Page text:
Lanchester also has his narrator adopt the concrete poem as his chosen form of composition, a mode of verse that seeks to match in the shape of its stanzas the form of the thing it describes:
concrete concrete concrete concrete concrete
concrete concrete concrete concrete concrete
concrete concrete concrete concrete concrete
concrete concrete concrete concrete concrete
concrete concrete concrete concrete concrete
concrete concrete concrete concrete concrete (p. 15)
All of this fills the minutes of Kavanagh’s interminable days, but it also reflects the fundamental exhaustion of the society around him—and it’s this, not Boris Johnson or US border policy, that is key to understanding the novel’s form and effect. Defenders guard the Wall for a fortnight, and then receive a week’s leave (their second off-week consists of training). It is in these week’s holidays that we see those parts of this future Britain that are not the Wall. In one furlough period, Kavanagh returns to his parents, with whom—in common with the rest of his generation—he has a distant, bitter, attenuated relationship informed in large part by a shared knowledge that the “olds feel they irretrievably fucked up the world, then allowed us to be born into it [… and] Everybody knows it” (p. 55); as soon as he leaves, he sees through the window that they have immediately “turned on a programme about surfing” (p. 60). In another of his weeks away, Kavanagh visits the Lake District with other members of his Wall squad; they visit “an old-time fantasy of an English inn, with saloon and lounge and snug, wood panels, cosy” (p. 71). On a third jolly, he visits the coastside cottage that belongs to the mother of Hifa, a fellow Defender with whom he has struck up a romantic relationship; she lives in a cottage, “small and pretty on the outside, painted white, with a wooden gate, a trellis of flowers on the front wall and a small garden” (p. 148).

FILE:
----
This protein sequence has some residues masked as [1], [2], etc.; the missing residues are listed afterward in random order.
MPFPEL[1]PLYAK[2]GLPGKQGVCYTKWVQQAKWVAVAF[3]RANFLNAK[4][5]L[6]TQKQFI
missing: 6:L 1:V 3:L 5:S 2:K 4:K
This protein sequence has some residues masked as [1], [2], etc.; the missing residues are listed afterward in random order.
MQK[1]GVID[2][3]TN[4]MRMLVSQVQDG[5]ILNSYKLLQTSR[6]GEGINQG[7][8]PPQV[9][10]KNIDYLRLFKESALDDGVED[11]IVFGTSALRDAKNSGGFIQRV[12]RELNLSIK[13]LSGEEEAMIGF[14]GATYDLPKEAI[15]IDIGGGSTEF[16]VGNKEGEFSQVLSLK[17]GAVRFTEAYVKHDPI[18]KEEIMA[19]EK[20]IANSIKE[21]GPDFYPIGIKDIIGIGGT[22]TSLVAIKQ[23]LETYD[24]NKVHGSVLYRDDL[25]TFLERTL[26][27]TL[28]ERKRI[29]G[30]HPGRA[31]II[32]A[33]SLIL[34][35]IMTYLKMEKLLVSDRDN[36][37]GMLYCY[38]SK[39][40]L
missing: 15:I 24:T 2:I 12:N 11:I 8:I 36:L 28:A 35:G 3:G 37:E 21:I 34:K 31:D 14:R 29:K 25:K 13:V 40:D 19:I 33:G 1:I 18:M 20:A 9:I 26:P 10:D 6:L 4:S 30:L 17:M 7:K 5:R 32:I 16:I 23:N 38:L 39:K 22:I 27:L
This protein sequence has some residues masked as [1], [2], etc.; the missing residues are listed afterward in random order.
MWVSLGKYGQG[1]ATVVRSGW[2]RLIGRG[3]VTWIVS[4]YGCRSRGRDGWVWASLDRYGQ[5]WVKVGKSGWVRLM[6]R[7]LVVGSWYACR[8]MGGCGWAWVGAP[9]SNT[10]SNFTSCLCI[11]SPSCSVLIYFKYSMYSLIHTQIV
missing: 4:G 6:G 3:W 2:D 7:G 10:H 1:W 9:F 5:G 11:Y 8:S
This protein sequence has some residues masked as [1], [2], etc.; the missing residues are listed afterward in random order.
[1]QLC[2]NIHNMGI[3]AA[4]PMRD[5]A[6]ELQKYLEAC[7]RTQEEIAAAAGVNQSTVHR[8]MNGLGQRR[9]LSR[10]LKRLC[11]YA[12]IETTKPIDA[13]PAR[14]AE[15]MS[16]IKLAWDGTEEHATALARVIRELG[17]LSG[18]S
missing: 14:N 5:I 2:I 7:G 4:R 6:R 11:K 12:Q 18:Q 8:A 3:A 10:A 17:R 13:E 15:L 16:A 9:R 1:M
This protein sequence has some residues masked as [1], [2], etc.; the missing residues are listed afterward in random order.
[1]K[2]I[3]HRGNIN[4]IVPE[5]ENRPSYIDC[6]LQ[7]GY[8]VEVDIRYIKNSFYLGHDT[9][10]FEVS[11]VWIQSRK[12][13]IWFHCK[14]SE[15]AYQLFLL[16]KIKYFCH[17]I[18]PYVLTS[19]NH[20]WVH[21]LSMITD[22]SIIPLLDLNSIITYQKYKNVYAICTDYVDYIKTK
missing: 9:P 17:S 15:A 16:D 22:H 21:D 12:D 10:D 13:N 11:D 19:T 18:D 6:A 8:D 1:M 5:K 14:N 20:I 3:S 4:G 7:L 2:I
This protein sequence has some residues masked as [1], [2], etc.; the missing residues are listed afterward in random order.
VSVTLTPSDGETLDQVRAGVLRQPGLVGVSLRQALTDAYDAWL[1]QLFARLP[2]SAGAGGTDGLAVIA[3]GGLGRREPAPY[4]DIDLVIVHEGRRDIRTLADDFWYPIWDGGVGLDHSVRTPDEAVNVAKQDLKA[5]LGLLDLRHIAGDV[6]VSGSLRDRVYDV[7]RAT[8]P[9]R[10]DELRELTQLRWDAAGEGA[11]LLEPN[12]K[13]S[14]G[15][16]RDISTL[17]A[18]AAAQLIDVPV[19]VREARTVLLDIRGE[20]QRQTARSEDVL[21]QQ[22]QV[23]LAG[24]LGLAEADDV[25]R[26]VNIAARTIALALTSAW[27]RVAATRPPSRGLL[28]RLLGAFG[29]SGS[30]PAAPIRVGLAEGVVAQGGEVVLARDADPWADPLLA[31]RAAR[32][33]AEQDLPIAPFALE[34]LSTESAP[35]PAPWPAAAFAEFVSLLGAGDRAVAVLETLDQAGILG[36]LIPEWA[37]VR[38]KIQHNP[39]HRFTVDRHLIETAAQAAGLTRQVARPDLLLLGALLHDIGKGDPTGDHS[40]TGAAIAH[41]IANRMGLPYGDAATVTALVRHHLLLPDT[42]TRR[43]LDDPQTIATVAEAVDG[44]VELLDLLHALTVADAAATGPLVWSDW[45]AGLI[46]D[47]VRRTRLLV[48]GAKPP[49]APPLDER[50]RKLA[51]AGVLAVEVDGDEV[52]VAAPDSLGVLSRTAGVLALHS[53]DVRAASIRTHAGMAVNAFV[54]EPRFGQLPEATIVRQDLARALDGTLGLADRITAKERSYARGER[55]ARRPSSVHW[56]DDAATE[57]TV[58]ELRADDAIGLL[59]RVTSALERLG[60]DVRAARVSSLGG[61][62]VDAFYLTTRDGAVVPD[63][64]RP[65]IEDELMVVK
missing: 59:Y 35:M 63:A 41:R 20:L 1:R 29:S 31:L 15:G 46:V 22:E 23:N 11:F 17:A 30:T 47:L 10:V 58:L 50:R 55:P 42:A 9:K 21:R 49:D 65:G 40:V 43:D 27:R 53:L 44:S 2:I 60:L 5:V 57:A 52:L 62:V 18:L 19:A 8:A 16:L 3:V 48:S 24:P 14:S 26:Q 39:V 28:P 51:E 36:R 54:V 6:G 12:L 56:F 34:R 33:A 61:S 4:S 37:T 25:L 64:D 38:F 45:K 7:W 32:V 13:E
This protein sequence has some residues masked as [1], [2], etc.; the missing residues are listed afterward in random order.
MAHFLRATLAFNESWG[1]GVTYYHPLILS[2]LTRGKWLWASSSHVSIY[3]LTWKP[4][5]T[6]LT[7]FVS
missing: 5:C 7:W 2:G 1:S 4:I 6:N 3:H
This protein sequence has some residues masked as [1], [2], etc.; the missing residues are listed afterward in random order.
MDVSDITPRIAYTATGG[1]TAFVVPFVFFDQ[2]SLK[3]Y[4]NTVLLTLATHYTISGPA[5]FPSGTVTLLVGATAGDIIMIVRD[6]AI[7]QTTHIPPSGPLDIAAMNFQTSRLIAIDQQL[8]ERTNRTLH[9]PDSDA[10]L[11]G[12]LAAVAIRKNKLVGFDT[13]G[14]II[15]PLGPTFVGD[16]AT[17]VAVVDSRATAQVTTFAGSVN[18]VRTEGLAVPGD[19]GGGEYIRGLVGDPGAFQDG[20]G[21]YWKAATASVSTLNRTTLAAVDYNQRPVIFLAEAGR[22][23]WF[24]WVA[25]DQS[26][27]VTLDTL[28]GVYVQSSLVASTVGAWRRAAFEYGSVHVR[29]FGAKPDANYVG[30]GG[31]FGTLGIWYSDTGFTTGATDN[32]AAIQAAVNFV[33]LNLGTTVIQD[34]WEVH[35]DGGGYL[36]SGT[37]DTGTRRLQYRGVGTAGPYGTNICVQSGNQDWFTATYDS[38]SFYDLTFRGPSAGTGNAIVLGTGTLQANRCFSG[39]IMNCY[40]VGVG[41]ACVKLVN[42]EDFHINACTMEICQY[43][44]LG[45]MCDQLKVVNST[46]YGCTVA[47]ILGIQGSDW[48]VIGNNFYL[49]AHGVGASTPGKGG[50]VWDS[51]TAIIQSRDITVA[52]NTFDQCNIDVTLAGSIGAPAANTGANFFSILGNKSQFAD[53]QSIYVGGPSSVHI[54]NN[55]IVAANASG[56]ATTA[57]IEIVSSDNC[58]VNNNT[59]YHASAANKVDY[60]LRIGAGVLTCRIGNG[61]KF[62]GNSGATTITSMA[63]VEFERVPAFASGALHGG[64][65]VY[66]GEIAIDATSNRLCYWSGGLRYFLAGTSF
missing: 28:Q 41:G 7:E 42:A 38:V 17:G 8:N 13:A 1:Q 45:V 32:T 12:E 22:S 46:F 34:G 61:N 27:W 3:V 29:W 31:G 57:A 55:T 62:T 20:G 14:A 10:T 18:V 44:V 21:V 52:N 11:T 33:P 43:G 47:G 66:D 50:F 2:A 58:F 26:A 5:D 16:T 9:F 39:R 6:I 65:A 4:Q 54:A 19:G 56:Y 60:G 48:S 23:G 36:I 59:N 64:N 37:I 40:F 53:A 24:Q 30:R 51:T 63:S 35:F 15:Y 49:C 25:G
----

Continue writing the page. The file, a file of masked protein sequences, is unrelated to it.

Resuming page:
In these vignettes of the new England, Lanchester is being quietly vicious. Brian Aldiss once coined the term “cosy catastrophe” for a certain strain of British post-apocalypse: he was thinking of John Wyndham, in whose dystopias derring-do was done and the world ended without encroaching upon afternoon tea; but I always think of John Christopher’s The Death of Grass (1956), in which the horticultural holocaust causes only just enough panic to inconvenience the protagonists’ cross-country journey to a potato farm within spitting distance of that staple of Country Life, Kendal. The Wall seems to dabble in similar fare—even as we hear whisper of the catastrophic fates of faraway countries of which the British know little, life carries on more or less as before for them at home (if one ignores the Wall, of course—and by and large the wider populace seems to, treating Defenders returning home on the train as modern commuters might deal with rowdy football fans on a Saturday afternoon). But it is in fact depicting a society with a death-wish, a culture continuing, almost on instinct, to suck in air but for no discernible benefit. Why watch a documentary on surfing when in your own world waves can bring only death? How obscene is it that one might sup a pint near Windermere when Others are living off raw gulls, afloat on rafts? And what price the picturesque coastal cottage when it is staffed by Help, Others who have made it over the Wall only to be captured and sold into unwaged labour? We learn in a speech by a politician to Kavanagh’s group of defenders that “the Change was not a single solitary event” elsewhere, that for the Others “the Change did not stop” (pp. 110-111); only in Britain did the Walls come up and time somehow kept at bay. It is a culture fiercely jealous of its encasement within amber.